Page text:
Fostering and supporting a strong anaesthesia community is integral to the NZSA’s vision and mission. Our subspecialty networks have raised their profile, and there is growing recognition of their value to individual practitioners, the Society and patient care. They are a forum for the dissemination of ideas, protocols, guidelines, and evidence-based medicine. When I began my Presidential term in late 2018, we had PANNZ (paediatrics), NOA (obstetrics), airway leads, private practice and the Global Health Committee (formerly NZSA Overseas Aid Committee). In the last year we formed and supported the Environmental and Sustainability Network and the Inpatient Pain Network. Many of these networks met frequently during COVID to share information e.g. what level of PPE we should be wearing in droplet or airborne precautions for labouring women.
Connecting newly qualified and more experienced anaesthetists creates the opportunity for the retention of institutional knowledge – about what has been tried, what has failed, and what has succeeded previously. Sharing information across the country means less reinvention of the wheel and more initiatives that are likely to succeed.
Our anaesthesia community of course reaches beyond New Zealand shores, and we have continued to build collegial, enduring connections with our overseas society counterparts – particularly through the Common Issues Group (CIG). We met regularly with the CIG this year and shared our experiences of COVID, and resources such as webinars, which we made available to members. Our connection with the WFSA also continued – unfortunately the World Congress in Prague was postponed but on the good news front we saw the election of Dr Wayne Morriss as WFSA President elect, and the successful candidacies of Dr Sue Nicoll (wellbeing committee) and Dr Indu Kapoor (paediatrics committee).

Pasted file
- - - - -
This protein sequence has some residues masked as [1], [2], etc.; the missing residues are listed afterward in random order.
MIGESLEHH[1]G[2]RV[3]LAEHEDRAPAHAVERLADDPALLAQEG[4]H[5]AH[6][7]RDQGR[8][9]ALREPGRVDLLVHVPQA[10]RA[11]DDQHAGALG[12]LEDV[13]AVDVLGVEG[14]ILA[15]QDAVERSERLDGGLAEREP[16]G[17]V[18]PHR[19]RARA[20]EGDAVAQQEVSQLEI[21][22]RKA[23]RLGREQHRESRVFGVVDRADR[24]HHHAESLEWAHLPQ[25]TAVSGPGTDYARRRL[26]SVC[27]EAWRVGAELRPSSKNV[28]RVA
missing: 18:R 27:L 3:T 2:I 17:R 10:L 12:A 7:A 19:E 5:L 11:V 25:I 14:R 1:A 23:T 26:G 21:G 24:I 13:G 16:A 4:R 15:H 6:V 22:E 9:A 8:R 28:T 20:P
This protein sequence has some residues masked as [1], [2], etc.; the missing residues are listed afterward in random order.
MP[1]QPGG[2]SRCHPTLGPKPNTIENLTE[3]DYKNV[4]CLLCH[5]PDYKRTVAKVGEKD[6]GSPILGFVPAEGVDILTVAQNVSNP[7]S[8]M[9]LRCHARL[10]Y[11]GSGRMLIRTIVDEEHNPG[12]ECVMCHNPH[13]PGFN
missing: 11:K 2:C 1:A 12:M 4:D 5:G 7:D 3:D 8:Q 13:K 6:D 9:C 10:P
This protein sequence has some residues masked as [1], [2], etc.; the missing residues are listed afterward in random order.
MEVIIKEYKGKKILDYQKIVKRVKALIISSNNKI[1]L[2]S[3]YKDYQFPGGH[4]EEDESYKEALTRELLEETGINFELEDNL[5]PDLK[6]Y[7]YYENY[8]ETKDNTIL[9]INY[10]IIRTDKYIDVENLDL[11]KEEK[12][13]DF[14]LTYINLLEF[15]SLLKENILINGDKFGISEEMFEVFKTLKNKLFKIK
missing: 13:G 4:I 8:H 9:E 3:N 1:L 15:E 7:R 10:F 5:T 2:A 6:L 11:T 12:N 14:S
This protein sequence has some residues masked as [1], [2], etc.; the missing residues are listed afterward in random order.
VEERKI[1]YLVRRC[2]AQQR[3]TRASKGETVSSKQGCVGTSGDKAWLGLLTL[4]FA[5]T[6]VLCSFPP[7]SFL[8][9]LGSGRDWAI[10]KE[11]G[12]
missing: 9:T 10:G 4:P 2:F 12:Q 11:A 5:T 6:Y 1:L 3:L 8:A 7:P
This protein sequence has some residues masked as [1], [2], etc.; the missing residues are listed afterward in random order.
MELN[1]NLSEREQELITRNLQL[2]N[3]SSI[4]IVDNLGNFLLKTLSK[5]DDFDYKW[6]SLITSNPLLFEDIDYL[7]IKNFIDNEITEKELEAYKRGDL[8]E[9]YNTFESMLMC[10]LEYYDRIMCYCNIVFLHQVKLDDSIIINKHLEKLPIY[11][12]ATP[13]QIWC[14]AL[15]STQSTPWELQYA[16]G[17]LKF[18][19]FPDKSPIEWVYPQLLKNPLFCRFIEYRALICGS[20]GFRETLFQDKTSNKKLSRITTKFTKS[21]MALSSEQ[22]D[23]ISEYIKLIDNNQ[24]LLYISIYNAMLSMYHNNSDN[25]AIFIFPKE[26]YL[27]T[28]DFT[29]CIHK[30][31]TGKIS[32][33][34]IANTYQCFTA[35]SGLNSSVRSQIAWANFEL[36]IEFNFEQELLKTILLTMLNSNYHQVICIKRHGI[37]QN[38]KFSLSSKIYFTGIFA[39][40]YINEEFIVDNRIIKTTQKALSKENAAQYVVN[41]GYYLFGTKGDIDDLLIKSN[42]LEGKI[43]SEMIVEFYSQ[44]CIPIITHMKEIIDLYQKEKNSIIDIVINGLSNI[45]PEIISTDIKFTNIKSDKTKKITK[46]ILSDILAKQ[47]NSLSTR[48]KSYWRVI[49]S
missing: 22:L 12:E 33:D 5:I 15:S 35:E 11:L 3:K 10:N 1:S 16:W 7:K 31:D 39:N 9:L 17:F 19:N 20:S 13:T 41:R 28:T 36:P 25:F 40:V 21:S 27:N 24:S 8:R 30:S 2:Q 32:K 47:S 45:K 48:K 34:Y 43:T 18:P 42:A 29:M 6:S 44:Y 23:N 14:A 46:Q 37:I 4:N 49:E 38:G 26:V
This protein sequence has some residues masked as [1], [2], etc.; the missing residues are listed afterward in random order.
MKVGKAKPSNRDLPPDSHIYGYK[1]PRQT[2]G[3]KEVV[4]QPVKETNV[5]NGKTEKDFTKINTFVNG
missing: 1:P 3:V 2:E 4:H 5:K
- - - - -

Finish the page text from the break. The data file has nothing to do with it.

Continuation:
Supporting the wellbeing of anaesthetists remains a priority and it has certainly been a tough year placing many of us under more stress. Wellbeing is a complex and challenging issue, however I am heartened by the commitment of many in our specialty to de-stigmatise the conversation around mental health, to improve understanding of mental ill health triggers (individual and systemic), and to provide support e.g. Long Lives, Healthy Workplaces resource. The momentum of activity in this space did fall in 2020, however we will be looking to pick up this work in 2021, especially with mentor training which we began last year.
I would like to thank our Global Health Committee for supporting our Pacific colleagues and I know they have many plans for next year (e.g. locum support, funding education) to build on this support and their dedication to grow the Pacific anaesthesia workforce. We are also investigating ways of increasing our profile and marketing our speciality to a more diverse medical student workforce; in the first instance recognising our Maori and Pasifika trainees and consultants as well as encouraging anaesthesia as a career choice to all junior doctors.
In 2020 many of our educational offerings, such as the CSC and AQUA, were either cancelled or postponed. However, many of us took part in webinars and other online offerings... We are extremely fortunate to be able to deliver our NZSA conference, and again thank you to the OC for pushing through despite the obstacles. It is also very encouraging that a mini Part 3 course is being offered at this conference. Anaesthesia trainees have been under considerable stress, and I think in addition to hearing about the transition to becoming an SMO, it will be of great value for trainees to connect and share their experiences.
I would like to thank all members for your support, and especially those who have contributed to the NZSA’s work – such as volunteering on our networks, attending our conferences, coming along to our hospital department visits, or providing input into our submissions, or resources e.g. the RVG revision. Your feedback and engagement are vital to the Society on many levels – it makes us more responsive, better informed, and more representative of you. This enables the NZSA to evolve, to move forward, and to be sustainable for a future generation of anaesthetists. And at the core of all this, and what ultimately drives us, is our patients and wanting a stronger, and more equitable healthcare system.
As my Presidency comes to an end, I would encourage members to stay connected and engaged with their professional society. Read our publications, follow us on our social media platforms, and visit our new, revamped website to keep up with our work on your behalf. Talk to non-member colleagues about the society and help us continue the steady membership growth of the last four to five years.
I look forward to seeing you at next year’s ASM in Christchurch.
Ngā mihi mahana,